> |allow packets in that belong to an existing connection or an answer to a
> |requested connection.
>
> Thanks. So based on that definition, does Windows XP's ICF count as a stateful
> packet inspecting firewall? I have a Microsoft employee assuring me that it is.
> I highly doubt it, but wanted to see other input. Would the simple test be to
> put up an POP3/SMTP server behind it and then open 110/25 to it then send
> improper strings through it? The PIX will simply drop the connections, can't
> help but wonder what ICF really can do what they said it can.
>
> Thanks...
>
> Thanks...
> Brian Bergin
>
> I can be reached via e-mail at
> cisco_dot_news_at_comcept_dot_net.
>
> Please post replies to the group so all may benefit.


http://www.microsoft.com/downloads/d...displaylang=en

XP ICF is a stateful packet firewall according to Microsoft

http://www.microsoft.com/windowsxp/e...november12.asp

 
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steve harris
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Brian Bergin
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      12-23-2003
steve harris <(E-Mail Removed)> wrote:

|
|http://www.microsoft.com/technet/tre...us/aus1001.asp

That still doesn't tell me that it does what PIX does if you send illegal
commands via say SMTP or HTTP where the PIX will can those commands.

Thanks...
Brian Bergin

I can be reached via e-mail at
cisco_dot_news_at_comcept_dot_net.

Please post replies to the group so all may benefit.
 
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Andre Beck
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      12-27-2003
Brian Bergin <(E-Mail Removed)_domain> writes:
> steve harris <(E-Mail Removed)> wrote:
>
> |http://www.microsoft.com/technet/tre...us/aus1001.asp
>
> That still doesn't tell me that it does what PIX does if you send illegal
> commands via say SMTP or HTTP where the PIX will can those commands.


It doesn't need to do such things just to qualify as stateful inspection.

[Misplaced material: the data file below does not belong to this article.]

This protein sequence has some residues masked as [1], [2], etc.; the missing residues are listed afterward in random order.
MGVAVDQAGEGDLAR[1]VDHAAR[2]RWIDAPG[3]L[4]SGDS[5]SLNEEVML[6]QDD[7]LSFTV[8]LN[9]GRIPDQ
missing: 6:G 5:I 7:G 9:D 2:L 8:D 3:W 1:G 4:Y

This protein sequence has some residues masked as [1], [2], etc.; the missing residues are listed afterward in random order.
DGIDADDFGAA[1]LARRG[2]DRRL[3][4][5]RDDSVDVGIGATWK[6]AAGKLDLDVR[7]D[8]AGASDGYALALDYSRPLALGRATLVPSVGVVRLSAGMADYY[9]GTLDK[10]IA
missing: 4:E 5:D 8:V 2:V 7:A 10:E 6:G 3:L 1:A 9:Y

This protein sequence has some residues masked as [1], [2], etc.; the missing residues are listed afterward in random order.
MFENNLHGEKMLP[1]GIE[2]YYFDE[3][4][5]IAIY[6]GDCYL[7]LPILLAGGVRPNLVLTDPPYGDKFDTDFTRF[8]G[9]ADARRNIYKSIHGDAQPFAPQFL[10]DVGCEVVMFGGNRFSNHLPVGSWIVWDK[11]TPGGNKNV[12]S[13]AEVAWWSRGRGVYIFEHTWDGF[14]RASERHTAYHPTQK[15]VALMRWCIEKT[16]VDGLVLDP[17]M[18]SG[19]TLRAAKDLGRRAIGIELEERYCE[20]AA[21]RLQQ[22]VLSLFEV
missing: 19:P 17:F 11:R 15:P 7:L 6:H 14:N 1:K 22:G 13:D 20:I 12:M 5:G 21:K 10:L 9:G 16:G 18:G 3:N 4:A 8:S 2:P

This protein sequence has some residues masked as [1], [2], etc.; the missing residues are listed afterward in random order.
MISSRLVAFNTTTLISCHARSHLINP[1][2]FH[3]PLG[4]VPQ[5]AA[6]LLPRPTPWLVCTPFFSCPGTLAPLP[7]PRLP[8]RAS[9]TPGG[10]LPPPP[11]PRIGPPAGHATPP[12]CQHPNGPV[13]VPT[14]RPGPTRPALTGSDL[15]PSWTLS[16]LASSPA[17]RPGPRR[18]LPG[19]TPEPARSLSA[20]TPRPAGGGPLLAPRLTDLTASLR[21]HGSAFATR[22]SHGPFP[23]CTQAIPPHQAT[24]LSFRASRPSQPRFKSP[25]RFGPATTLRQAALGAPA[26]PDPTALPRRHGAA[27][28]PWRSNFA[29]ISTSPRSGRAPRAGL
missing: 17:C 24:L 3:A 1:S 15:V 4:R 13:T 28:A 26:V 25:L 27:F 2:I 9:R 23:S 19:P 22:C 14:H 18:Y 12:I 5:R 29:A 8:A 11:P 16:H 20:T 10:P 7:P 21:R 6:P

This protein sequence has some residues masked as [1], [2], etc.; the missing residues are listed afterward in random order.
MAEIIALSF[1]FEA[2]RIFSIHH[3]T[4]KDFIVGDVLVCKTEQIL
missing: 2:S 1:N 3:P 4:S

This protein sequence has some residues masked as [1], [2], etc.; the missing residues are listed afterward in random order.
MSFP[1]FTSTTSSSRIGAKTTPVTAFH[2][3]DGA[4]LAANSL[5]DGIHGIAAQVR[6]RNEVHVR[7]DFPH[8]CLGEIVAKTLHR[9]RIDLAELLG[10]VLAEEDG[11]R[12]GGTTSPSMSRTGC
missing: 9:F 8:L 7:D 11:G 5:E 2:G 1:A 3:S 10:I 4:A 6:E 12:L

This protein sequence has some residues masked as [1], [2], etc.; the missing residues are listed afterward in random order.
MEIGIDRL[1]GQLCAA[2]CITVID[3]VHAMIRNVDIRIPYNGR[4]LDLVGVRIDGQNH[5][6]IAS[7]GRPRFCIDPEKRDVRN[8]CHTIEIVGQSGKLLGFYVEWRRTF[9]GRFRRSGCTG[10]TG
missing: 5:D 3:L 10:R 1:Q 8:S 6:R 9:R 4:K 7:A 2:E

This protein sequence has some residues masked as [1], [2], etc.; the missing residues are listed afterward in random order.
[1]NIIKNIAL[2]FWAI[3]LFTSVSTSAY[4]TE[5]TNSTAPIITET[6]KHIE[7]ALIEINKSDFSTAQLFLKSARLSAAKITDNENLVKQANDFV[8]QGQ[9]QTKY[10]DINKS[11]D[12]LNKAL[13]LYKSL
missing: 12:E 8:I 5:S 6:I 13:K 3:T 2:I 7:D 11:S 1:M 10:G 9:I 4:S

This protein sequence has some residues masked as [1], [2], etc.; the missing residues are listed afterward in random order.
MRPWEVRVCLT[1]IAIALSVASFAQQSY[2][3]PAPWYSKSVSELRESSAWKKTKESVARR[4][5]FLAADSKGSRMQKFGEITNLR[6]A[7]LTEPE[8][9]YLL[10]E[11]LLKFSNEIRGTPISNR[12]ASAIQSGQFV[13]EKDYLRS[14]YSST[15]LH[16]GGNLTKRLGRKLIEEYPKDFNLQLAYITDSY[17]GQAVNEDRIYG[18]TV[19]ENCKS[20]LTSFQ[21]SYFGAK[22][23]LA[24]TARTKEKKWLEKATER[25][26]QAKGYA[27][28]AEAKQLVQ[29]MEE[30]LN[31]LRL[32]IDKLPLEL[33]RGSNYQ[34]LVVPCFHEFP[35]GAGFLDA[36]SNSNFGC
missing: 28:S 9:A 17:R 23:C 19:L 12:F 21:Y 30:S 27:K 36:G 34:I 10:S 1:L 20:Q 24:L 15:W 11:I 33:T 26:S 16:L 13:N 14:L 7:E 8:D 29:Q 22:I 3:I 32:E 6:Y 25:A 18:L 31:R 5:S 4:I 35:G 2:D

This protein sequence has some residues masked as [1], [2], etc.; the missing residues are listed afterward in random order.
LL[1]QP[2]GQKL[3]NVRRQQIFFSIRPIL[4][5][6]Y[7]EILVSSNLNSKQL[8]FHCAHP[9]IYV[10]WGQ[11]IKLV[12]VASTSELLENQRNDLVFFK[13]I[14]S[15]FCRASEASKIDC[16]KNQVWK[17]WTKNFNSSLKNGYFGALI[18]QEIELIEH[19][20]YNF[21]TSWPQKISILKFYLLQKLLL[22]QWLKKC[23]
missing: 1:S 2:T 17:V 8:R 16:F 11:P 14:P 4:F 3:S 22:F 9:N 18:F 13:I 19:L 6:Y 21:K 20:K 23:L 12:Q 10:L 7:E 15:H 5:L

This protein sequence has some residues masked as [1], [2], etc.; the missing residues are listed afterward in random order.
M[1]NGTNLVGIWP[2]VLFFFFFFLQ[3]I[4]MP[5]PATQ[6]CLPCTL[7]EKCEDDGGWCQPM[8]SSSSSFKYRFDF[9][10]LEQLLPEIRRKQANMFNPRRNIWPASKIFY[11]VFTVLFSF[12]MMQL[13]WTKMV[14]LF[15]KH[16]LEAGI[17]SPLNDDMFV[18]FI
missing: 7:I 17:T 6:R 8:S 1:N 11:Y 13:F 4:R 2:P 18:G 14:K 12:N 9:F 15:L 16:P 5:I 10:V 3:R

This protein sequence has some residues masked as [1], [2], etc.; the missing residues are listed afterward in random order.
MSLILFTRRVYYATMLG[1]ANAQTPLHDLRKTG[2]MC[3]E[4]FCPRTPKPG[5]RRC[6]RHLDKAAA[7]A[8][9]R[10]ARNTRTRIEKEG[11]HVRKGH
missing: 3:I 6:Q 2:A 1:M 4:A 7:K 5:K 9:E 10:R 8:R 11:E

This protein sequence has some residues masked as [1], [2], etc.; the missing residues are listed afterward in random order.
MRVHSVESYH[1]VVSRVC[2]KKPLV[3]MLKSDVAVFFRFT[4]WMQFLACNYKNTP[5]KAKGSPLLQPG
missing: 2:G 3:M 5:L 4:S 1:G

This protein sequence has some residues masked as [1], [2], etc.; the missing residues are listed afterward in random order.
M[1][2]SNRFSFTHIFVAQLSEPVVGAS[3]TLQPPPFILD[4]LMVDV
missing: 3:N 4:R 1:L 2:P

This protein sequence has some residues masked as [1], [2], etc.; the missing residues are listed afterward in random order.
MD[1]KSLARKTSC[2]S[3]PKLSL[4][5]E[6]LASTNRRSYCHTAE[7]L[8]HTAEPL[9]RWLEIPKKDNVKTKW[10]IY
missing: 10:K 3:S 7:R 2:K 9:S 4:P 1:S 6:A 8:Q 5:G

The basic explanation of stateful inspection comes easily when you compare
it to classic packet filtering (like with an IOS ACL): Classic packet
filtering is stateless, the filter makes a decision solely based on the
content of the single packet it is about to analyze, with nothing but the
values in there. After making this decision, it instantly drops any
potential knowledge it might have collected about that packet, plain said,
it completely forgets about the packet and starts over with the next one
at zero. Now any implementation that takes such a stateless filter and
adds state collection and later reuse of such state to it is stateful
inspection per definition. This starts at simple things like learning
about a newly established TCP connection from the first SYN and letting
the exactly matching TCP segments pass based on that state information.
It continues at analyzing certain protocols in order to be able to open
additional conduits that the protocol negotiates inband, as done with
FTP. Features can go beyond, like making sure that only those TCP segments
pass which are allowed according to the TCP state engine, or filtering
and manipulating a protocol up to the application layer for instance to
make sure it is used for nothing but the application protocol that should
really be in there (preventing data tunneling through HTTP or DNS etc).
But this is much more than implied by "stateful inspection", so almost
all vendors who supply such extensions to it have their own names for
that. The most basic and classic stateful engines typically provided
support for just TCP reverse direction segments, UDP pseudo connections
and one single application layer inspection for FTP control connections
to learn about inband negotiated FTP data connections (especially the
active ones).

--
The _S_anta _C_laus _O_peration
or "how to turn a complete illusion into a neverending money source"

-> Andre "ABPSoft" Beck +++ ABP-RIPE +++ Dresden, Germany, Spacetime <-